Various legends tell about khachapuri. They say it is in the form of a boat, because it was a favorite dish of sailors who arrived from the voyage. The second story tells that an egg represents the sun that has rolled into the sea. Whatever the origin of khachapuri, its taste is incredible! Restaurants and hospitality consultants agency "af&co" put at the 2019 trends reports Adjaruli khachapuri as the dish of the year.
The old vegetarian dish is exceptionally cooked in the highland Adjara, in Khulo and Keda villages. Pkhal lobio consists of beans, lahan leaves, walnuts, greens, various spices, and garlic. Pkhal lobio is always served with Mchadi, with flat cakes made of corn flour to replace bread. It is necessary to eat this dish, like other Adjarian meal, with your hands. Tear off a piece of Mchadi, dunk in a plate and eat!
Chirbuli is homemade eggs cooked in tomato sauce with walnuts, garlic, greens, and traditional Georgian spices. Chirbuli is the perfect dish for breakfast. Clay pans called Ketsi are used to cook this dish, as they keep heat for a very long time. Chirbuli is also served directly in the Ketsi, where it was cooked. Some cooks use ordinary frying pans to make Chirbuli, but a dish cooked on Ketsi is more delicious. The sauce remains hot until the last drop that you pick up with a piece of bread, almost licking your fingers.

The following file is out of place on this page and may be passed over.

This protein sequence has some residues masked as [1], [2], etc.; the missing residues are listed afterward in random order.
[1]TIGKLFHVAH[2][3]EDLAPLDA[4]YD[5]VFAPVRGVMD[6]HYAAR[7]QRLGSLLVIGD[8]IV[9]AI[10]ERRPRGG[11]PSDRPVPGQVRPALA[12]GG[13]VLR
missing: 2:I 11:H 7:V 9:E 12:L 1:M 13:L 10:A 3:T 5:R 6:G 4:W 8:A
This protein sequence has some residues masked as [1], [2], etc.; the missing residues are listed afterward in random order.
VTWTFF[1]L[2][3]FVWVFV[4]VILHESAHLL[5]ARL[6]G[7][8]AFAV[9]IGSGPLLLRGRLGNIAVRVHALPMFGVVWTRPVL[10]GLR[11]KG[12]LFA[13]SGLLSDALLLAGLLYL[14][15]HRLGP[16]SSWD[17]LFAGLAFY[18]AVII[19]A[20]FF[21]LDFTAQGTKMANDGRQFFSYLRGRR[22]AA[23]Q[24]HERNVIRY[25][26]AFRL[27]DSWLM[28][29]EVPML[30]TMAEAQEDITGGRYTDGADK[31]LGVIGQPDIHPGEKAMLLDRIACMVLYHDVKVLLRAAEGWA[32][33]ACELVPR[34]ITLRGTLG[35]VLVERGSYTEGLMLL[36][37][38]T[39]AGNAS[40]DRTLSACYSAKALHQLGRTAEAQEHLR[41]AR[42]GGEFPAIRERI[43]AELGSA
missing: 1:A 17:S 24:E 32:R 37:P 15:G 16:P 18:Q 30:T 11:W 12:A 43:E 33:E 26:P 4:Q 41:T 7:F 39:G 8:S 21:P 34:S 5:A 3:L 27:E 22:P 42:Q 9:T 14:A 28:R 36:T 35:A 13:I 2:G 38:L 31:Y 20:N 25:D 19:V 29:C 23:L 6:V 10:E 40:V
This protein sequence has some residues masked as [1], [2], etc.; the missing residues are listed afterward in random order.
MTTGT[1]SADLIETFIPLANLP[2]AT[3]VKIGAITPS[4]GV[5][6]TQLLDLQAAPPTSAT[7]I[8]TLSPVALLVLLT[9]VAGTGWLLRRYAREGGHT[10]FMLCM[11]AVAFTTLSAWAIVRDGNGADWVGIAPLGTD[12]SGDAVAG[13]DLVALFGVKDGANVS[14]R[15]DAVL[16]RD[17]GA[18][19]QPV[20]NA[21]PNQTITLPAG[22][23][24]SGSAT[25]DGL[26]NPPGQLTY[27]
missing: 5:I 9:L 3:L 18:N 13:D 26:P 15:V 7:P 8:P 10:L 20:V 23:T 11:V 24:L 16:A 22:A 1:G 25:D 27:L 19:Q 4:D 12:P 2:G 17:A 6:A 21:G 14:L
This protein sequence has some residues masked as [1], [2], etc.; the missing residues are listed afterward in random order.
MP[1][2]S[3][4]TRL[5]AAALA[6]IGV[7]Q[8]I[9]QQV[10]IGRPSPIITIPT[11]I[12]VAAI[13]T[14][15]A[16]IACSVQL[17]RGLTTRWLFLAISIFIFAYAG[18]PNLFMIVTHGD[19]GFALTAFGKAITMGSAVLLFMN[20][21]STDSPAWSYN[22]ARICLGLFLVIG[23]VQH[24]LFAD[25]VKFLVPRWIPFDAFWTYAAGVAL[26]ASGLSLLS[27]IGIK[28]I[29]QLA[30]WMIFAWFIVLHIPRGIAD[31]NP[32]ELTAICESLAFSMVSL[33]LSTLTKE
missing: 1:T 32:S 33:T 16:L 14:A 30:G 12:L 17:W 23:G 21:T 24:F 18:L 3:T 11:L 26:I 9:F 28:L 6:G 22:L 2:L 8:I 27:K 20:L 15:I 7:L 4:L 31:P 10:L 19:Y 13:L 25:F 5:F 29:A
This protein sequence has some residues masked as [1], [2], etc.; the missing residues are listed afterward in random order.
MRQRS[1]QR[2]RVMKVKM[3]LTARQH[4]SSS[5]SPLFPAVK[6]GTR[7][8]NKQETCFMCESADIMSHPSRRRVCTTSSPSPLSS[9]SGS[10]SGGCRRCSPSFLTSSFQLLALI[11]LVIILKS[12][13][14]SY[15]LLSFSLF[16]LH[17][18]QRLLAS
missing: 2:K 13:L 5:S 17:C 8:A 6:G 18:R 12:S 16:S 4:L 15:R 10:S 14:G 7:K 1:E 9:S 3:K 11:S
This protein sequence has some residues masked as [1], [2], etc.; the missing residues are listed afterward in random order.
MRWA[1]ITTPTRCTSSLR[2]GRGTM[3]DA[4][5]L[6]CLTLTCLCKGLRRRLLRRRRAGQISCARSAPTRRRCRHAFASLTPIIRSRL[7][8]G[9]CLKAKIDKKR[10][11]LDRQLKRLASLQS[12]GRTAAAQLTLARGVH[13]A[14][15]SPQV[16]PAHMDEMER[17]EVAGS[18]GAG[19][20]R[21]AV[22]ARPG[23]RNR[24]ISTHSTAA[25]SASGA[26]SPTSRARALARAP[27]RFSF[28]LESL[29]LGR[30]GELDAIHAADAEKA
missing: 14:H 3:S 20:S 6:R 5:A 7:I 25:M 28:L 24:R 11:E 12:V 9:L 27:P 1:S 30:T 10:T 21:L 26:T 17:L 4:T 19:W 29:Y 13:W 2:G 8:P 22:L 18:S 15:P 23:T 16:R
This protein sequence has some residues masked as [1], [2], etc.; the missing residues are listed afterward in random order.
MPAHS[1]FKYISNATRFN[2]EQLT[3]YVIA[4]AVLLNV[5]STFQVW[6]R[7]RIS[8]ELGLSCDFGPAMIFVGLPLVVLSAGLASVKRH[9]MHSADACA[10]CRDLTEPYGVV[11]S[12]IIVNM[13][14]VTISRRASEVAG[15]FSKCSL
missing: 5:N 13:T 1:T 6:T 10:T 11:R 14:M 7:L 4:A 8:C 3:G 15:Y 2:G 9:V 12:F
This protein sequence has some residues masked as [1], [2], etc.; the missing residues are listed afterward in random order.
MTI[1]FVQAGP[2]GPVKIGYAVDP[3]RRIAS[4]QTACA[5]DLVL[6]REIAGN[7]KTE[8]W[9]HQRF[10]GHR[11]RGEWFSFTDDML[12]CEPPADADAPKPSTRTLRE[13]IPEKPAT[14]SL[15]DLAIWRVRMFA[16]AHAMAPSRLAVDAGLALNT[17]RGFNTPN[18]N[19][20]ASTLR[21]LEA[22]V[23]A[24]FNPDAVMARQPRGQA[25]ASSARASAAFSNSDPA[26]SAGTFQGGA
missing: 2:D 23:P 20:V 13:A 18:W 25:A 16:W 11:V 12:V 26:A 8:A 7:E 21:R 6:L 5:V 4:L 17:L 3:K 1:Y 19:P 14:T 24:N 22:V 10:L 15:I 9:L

Malakhto is a treat of young green beans, chopped nuts, spices and young grape juice that serves as a seasoning and gives the incredible flavor. Therefore, do not forget to add Malakhto to your must-taste list while in Adjara.
The main ingredients of Borano are braided Adjarian cheese and butter. The cheese is cooked in a pot with a melted butter. This dish is well combined with Georgian bread Shoti or Mchadi (flat cake of corn), a light salad of cucumbers and tomatoes. This meal is perfectly complemented by white wine.
You can meet lovers of Iakhni all around Adjara, but this dish is most popular in Kobuleti. With its taste and use of ingredients, it is similar to other dishes characteristic to the western Georgian cuisine. Iakhni is made with meat combined with a large amount of spices, which give the dish its rich and full flavor. Iakhni is an essential part of any Kobuletian supra, but only experienced chefs can prepare authentic Iakhni.
The real Adjarian baklava needs only thin filo dough, walnuts and sugar or honey. However, it is a laborious process to cook the sweet. Patience, neatness, sense of proportion and dexterous hands are required for first-class baklava. This work pays off the pleasure of the taste of a crispy treat with unsweetened coffee.
The region of Adjara is famous with plenty of vegetarian and vegan options. Amongst Adjarian vegetarian dishes stand out salads made of a type of Pkhali herb, garlic, tomato or pickled walnuts. Roasted eggplant with garlic and yogurt sauce is a tasty option as well.
It was a short list of rich Adjarian cuisine. The local food is absolutely healthy, environmentally fresh and very tasty. Dairy products are naturally cultivated by the villagers. Maybe this is the secret of the long life of the Adjarian people.
Visit Adjara and find out the undiscovered tastes of Adjarian dishes!
Here’s to creating your new everlasting memories, cheers!